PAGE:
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Election 2022: AIIA wants a combined Digital Economy portfolio in the cabinet

The Australian Information Industry Association (AIIA) has urged the government formed following the May election to appoint a new Cabinet Minister for the Digital Economy.

According to AIIA, it is necessary to broaden the scope of digital accountability within a single Minister’s portfolio. The peak body argues that this will help align and coordinate various digital economy initiatives.

Mr Ron Gauci, CEO of the AIIA, stated that now is the time for the government to recognise the opportunities that the technology sector will provide and put the necessary processes and systems in place to make this a reality.

“Technology is an essential driver to economic growth that will create employment opportunities, improve services, and enable us to be globally competitive. The Federal Government has important and achievable goals to be a leading digital government and digital economy. To do this, the AIIA calls for a Minister for Government Services and Digital Economy,” he said.

Targeting red tape to ease tech innovation

The new area of responsibility for the Minister would be to lead on technology regulation, including the formation of a Council of Technology Regulators comprised of industry representatives, a reform previously advocated for by the AIIA.

“There is a red tape burden falling on the digital economy – from cyber to technology regulation – which needs to be better targeted and coordinated,” AIIA said. 

“The new Minister would have the responsibility to ensure that tech regulation does not put a hand brake on the economy’s productivity. In addition, any new proposed tech regulation would need to be proposed to the Council, which should be chaired by the Minister.”

In addition, the AIIA’s proposed new portfolio must incorporate strategic domestic procurement policies and critical technologies and ensure industry and government are aligned on policy and direction. This must include critical AI and Quantum strategies, tech commercialisation and incentives policies.

The portfolio should also include:

  • Government digitisation services and the whole of government architecture that is the role of the Digital Transformation Agency (DTA to remain and keep this responsibility but report to the Minister)
  • Digital Identity and data-sharing programmes that the DTA supports
  • The work of the Digital Economy Taskforce
  • Tech Regulation, including cyber regulation for non-critical industries (as defined by CI SoNS)
  • The work of the Modernising Document Execution Taskforce and e-invoicing initiatives
  • The AIIA policy of the Made in the Australia Office supports using government procurements to assist SME capabilities and create long term strategies to support Australian tech procurements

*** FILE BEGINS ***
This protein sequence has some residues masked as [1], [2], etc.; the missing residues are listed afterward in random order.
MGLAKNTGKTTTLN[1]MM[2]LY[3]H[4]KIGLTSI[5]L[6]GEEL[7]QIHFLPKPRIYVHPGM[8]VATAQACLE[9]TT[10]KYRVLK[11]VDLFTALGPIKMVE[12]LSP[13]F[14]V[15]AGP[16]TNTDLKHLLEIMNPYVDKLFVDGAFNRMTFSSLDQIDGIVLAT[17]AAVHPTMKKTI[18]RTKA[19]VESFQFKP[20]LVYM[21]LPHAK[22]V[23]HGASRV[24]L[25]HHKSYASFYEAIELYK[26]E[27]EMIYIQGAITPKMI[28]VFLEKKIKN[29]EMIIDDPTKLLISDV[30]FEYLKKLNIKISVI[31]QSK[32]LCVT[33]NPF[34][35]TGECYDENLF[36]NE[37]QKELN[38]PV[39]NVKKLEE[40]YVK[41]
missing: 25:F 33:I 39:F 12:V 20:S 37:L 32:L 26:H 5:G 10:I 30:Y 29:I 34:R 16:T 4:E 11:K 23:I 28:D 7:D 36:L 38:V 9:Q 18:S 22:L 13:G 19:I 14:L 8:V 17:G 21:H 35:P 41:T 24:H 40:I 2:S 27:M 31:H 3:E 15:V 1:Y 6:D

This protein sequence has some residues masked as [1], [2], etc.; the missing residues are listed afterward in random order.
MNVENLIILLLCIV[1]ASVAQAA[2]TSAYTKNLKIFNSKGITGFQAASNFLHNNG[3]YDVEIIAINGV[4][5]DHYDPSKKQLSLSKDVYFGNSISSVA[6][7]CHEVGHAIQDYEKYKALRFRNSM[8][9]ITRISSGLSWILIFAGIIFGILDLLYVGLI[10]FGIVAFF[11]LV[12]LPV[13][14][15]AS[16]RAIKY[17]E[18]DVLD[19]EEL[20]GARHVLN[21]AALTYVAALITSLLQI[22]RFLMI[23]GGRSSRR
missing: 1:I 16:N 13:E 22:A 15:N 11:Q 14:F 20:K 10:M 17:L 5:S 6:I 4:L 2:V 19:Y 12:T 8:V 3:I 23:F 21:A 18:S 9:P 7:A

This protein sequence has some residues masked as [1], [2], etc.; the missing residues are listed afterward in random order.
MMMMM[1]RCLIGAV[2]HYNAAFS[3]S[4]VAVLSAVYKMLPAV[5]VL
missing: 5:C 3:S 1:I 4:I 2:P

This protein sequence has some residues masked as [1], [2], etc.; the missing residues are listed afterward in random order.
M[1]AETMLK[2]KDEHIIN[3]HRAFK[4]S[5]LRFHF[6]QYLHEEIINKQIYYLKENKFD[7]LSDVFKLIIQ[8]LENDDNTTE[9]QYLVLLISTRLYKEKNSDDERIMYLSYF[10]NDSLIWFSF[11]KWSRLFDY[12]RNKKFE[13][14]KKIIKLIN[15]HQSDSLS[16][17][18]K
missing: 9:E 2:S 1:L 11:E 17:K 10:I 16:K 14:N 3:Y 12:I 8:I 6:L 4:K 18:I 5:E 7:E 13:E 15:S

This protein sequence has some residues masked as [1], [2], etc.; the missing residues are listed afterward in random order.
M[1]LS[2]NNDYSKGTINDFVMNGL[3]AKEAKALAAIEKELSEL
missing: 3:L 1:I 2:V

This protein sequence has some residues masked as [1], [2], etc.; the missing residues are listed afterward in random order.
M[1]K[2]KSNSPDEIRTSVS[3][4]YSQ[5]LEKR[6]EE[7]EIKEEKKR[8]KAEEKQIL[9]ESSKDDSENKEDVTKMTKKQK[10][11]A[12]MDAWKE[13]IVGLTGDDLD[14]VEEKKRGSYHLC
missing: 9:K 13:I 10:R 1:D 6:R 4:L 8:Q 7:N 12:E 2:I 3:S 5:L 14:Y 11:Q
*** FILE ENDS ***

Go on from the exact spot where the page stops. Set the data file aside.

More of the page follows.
• Government SME procurement reform and policies
  • Consumer Data Right policies
  • Coordinating role for digital skills initiatives
  • Critical liaison path between industry and defence around critical technologies initiatives
  • Quantum and AI Strategies
  • Minister to have a direct say in the whole of government commercialisation and incentives strategy including R&DTI, AI and quantum commercialisation and patent box and look for innovation in program delivery

Mr Gauci believes that artificial intelligence and quantum computing can provide Australia with massive economic growth opportunities. It is critical to have a minister solely focused on supporting and delivering national strategies for key digital growth areas like these. It makes no difference where these industries are located; Australia can lead the world from our cities and regions.

“Australia’s capabilities in the ICT sector must be prioritised by our next government. Streamlining strategic domestic procurement policies and critical technologies is needed to support Australia’s ICT sector, both large providers and SMEs,” he said. 

“It is important Australia’s domestic capabilities in the sector are supported and recognised; we have seen in the past two years that we can’t rely on other countries to supply services and talent to fill our shortages. 

“The skills shortage in the ICT sector is a significant challenge for the next government to address. Reforming the Australian Curriculum to prioritise the Digital Economy is a way to address skills in the long term, whilst reskilling, upskilling and immigration will play key roles in the short and medium-term to improve the shortage being experienced. 

“A Government Services and Digital Economy Minister will need to work with Cabinet to drive reform to support this and ensure the digital economy can continue to support all economic sectors to improve productivity and growth.”

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Yajush Gupta

Yajush Gupta

Yajush is a journalist at Dynamic Business. He previously worked with Reuters as a business correspondent and holds a postgrad degree in print journalism.

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